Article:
Frontal fibrosing alopecia among men: A clinicopathologic study of 7 cases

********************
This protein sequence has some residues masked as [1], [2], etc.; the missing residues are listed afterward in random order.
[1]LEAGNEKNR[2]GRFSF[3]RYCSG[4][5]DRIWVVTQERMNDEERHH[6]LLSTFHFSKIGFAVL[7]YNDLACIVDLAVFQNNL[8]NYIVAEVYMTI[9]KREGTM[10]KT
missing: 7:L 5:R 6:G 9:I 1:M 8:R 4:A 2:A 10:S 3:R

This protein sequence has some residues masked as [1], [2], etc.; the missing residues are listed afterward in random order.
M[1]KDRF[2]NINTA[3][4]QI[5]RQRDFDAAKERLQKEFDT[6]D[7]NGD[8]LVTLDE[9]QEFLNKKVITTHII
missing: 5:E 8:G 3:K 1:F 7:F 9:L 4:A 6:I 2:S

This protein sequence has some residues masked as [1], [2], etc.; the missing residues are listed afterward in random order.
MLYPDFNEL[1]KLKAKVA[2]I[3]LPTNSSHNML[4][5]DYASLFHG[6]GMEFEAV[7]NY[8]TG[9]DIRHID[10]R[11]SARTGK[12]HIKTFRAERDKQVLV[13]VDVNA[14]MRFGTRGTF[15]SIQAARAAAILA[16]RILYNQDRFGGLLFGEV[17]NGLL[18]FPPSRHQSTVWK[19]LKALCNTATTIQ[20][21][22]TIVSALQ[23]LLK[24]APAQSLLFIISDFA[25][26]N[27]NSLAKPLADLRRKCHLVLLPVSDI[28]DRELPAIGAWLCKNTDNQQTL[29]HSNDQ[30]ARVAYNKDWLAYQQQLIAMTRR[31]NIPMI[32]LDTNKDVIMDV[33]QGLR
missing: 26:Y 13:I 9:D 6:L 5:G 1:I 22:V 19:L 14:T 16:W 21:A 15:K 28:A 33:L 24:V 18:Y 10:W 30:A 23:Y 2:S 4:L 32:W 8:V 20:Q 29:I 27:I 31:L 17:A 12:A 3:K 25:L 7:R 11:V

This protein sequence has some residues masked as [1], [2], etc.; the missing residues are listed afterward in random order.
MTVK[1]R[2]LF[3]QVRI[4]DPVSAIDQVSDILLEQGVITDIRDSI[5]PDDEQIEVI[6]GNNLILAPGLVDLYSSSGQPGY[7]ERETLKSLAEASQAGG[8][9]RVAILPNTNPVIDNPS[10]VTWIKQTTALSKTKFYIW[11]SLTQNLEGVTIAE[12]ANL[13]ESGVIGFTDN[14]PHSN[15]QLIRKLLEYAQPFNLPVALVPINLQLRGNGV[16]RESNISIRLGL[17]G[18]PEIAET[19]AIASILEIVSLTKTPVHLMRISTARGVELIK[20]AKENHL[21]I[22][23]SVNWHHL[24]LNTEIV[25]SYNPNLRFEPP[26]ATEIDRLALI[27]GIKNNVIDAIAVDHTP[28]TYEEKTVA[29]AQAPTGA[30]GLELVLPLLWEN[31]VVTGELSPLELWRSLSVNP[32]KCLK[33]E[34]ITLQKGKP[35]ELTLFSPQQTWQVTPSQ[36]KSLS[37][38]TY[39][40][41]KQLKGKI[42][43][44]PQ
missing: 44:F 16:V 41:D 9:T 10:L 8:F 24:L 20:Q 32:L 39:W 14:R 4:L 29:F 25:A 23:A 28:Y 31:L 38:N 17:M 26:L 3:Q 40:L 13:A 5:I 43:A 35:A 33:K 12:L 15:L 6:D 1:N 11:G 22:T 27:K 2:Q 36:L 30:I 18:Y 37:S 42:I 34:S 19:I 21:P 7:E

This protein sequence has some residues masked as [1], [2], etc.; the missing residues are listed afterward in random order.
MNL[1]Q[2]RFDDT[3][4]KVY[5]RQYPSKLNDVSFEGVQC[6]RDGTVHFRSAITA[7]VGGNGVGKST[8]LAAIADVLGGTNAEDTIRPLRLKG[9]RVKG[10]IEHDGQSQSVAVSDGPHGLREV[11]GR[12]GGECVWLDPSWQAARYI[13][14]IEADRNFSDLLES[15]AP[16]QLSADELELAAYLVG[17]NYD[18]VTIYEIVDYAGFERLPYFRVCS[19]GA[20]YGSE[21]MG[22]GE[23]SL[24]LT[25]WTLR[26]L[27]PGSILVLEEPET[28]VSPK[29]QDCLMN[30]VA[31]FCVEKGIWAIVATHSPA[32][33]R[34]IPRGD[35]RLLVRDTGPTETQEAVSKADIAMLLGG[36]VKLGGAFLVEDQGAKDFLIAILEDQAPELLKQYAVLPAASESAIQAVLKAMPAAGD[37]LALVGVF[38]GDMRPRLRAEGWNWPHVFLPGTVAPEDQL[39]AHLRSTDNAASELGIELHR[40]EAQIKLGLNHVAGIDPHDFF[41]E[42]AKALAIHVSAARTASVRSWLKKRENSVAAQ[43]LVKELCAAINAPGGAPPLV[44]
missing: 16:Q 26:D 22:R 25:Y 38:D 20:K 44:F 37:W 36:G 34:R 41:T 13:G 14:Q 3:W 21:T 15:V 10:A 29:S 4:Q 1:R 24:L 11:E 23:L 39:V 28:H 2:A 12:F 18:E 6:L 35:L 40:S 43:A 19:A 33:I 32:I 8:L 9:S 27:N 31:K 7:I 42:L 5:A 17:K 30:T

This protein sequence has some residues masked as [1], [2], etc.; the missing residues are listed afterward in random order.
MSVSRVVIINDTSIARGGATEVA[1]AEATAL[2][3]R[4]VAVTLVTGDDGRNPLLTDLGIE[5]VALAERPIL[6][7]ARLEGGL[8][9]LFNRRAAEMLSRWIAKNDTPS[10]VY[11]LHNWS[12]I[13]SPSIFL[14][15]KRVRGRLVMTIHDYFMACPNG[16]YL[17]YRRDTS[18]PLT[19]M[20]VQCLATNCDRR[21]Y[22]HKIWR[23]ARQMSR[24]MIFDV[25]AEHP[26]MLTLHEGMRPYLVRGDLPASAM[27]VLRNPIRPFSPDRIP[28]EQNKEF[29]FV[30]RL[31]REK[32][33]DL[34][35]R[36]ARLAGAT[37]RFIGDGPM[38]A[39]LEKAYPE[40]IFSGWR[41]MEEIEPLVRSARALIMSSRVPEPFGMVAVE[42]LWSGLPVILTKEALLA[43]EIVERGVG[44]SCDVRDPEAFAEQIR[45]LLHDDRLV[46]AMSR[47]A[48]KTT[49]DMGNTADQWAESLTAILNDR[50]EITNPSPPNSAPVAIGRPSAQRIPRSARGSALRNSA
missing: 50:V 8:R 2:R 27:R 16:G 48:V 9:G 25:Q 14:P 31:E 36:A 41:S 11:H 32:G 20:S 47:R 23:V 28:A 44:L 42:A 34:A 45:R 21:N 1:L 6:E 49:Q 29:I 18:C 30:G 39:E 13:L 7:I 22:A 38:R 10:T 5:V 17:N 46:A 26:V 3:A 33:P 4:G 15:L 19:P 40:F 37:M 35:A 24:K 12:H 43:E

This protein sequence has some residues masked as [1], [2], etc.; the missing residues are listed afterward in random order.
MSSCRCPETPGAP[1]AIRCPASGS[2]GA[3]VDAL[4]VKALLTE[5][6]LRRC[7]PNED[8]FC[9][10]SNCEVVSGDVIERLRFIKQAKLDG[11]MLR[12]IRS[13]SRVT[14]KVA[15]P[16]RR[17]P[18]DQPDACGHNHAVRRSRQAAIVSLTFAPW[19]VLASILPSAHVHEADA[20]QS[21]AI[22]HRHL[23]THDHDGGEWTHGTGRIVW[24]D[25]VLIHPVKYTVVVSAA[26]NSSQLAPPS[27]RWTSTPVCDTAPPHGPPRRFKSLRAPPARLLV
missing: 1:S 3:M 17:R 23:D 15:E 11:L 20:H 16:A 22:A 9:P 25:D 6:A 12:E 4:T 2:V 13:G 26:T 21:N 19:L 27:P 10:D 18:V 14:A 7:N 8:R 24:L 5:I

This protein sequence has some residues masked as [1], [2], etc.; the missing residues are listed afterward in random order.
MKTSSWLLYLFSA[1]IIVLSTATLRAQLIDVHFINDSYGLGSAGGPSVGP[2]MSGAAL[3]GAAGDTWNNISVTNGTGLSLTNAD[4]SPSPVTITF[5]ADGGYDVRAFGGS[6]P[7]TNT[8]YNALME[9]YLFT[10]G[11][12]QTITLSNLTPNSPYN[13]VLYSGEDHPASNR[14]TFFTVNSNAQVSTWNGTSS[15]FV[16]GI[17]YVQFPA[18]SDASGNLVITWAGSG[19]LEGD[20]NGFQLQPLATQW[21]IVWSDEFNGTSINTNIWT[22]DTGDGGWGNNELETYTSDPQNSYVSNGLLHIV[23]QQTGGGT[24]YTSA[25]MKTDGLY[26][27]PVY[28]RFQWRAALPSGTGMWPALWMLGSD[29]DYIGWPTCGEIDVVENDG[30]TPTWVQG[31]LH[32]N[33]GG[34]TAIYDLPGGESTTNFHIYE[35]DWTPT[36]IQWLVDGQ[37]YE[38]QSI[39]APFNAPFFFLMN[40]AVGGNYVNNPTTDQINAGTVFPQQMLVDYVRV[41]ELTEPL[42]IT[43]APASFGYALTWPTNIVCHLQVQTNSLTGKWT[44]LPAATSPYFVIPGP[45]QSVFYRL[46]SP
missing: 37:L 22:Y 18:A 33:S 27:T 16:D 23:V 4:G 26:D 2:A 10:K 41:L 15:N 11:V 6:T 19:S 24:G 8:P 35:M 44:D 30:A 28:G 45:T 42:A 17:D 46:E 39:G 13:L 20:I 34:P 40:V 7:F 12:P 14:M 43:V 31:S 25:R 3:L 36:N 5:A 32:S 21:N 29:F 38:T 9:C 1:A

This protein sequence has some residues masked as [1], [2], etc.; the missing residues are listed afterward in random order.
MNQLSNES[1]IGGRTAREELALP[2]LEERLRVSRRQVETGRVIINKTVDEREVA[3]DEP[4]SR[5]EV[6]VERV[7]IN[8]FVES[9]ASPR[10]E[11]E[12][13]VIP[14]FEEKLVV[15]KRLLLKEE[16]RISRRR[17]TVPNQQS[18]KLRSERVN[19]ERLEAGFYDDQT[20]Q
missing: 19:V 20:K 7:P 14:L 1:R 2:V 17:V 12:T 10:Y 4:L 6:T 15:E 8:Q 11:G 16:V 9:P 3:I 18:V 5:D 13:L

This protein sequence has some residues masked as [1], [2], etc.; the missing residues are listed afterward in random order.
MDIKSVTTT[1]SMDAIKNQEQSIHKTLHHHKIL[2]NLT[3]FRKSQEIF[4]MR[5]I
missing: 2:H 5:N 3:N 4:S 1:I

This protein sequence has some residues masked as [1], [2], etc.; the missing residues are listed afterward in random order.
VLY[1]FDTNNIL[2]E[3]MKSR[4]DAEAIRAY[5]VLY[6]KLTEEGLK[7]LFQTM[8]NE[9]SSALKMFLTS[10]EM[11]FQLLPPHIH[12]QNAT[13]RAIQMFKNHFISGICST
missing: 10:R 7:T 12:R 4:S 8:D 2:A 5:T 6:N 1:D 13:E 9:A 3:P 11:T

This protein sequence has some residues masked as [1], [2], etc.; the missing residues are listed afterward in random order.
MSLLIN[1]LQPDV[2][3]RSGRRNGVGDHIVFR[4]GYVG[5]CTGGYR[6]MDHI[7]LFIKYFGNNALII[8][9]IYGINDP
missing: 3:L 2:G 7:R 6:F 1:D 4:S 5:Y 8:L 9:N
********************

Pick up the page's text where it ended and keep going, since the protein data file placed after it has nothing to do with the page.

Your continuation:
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Background:Frontal fibrosing alopecia (FFA) is a lichen planopilaris–variant scarring alopecia that has rarely been described in men.Objective:To characterize the clinicopathologic findings of FFA in men by studying a series of 7 male patients.Methods:We conducted a retrospective review of all cases of male patients with FFA at the Mayo Clinic from 1992 to 2016.Results:Seven male patients with FFA were identified. The frontal scalp (in 6 of 7 patients), sideburns (in 4 of 7), and temporal scalp (in 4 of 7) were most frequently involved. Three patients had involvement of the eyebrows. One patient had hair loss of the upper cutaneous lip. All patients had biopsy evidence of lichen planopilaris. None of the patients had associated autoimmune or thyroid disease. Two patients had hypogonadism upon testosterone studies.Limitations:Limitations include small sample size and varied follow-up.Conclusions:Although most often reported among postmenopausal women, FFA also occurs among men. The clinical and histopathologic characteristics of FFA in men parallel those described in women with FFA. Unique areas of involvement in men include sideburns and facial hair. Concomitant mucocutaneous lichen planus, autoimmune disease, and thyroid disease are infrequent among men with FFA. Distribution of hair loss and associated hormonal abnormalities aid in the recognition of FFA in men.

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